The lack of transparency in the industry is, frankly, quite appalling. When clients choose to not disclose information, it is really their way of saying they don’t trust you with it – even outside of failed pitches. And yet, as business partners, transparency can only help you thrive. How much easier would it be if all clients were clear from the onset about what budget they are willing to invest in a project? Instead, they often wait until you come up with a brilliant idea, only to then downsize it and chop it around because of a lack of allotted budget. It would save a great deal of time to both parties if clients were clearer about budget from the start.
This kind of poor communication carries over most or the entire relationship between agencies and clients, and it doesn’t help either party to succeed together – which is what these partnerships in the industry should be all about. It is true that agencies should ask the right questions from the start, but clients should be willing to answer them. If they willingly hold back on some information, then disasters may (and will) happen.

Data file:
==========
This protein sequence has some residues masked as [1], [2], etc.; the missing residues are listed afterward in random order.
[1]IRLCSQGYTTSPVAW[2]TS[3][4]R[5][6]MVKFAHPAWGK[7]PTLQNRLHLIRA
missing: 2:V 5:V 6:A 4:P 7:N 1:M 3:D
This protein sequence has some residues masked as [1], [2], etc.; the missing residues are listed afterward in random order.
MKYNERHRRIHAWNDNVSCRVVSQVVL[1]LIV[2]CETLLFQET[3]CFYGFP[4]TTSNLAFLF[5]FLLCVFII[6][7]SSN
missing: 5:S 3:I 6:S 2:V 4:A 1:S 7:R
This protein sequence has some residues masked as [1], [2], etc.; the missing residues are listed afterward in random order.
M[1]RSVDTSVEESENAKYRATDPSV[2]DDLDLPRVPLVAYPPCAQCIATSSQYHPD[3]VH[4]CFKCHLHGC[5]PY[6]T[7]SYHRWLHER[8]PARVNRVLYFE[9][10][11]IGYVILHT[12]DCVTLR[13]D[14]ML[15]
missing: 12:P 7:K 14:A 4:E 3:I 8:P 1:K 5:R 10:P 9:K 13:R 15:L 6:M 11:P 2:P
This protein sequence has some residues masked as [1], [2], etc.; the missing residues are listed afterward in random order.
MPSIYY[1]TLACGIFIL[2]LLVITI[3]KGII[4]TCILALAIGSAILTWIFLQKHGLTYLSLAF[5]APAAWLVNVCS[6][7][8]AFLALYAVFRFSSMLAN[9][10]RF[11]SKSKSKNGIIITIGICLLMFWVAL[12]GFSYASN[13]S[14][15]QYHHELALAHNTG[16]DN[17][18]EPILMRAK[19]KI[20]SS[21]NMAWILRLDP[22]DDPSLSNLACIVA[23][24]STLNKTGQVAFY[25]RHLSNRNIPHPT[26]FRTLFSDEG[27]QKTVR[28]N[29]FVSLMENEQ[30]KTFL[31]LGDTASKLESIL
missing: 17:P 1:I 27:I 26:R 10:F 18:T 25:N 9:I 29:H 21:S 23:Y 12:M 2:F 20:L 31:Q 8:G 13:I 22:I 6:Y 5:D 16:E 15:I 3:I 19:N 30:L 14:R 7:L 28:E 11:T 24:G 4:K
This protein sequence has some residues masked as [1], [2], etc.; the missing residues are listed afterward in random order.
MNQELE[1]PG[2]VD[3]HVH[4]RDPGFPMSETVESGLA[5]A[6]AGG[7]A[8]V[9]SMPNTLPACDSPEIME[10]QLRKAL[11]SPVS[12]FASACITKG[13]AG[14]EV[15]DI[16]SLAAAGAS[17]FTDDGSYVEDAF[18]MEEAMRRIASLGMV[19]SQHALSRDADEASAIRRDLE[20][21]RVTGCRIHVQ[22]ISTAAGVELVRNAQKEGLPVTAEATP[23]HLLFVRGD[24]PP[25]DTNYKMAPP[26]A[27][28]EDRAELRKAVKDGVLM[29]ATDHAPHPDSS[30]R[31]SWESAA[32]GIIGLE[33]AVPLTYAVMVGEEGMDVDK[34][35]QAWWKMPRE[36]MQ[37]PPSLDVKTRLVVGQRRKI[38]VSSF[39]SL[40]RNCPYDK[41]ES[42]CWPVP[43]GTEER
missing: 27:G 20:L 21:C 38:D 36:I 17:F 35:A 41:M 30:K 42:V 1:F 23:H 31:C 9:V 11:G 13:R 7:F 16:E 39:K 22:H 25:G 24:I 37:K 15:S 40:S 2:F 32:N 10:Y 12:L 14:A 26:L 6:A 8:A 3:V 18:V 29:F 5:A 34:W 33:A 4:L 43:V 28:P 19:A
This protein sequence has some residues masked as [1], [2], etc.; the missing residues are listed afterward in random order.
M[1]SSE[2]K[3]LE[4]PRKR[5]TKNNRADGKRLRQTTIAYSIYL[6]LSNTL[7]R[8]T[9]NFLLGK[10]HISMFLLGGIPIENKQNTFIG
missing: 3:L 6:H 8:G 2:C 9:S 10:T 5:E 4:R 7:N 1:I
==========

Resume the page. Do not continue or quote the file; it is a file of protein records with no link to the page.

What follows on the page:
Judging from everything I mentioned above, it may not sound simple to find a solution to all this – but in truth, it is simpler than it could ever be. Clients should start trusting agencies more. They should be willing to value more their services (so perhaps there won’t be an entire team doing overtime for a pitch, and agencies wouldn’t be as understaffed), but most importantly they should be more transparent.
The solution is actually quite simple: clients should start trusting agencies more.
In a year like 2021, with the dawn of a new normal and agencies starting to pick and choose their fights, creative services providers will start saying no. The Covid crisis has shown us all what we truly want from our professional lives, one way or another – and this will reflect in business hierarchy and business models over time. As the makers of the industry, clients should be the ones taking active steps towards the change they so adamantly wish to embody – starting from their relationship with their chosen agencies.
With regular communication, more transparency and humanity, willingness to leave constructive feedback on both sides and a solid process in place to build the partnership over time, client-agency relationships can only improve from here. But it is not only down to the single agencies to change how the industry behaves.
So let’s stop blaming them for all that's wrong and awful in the advertising world.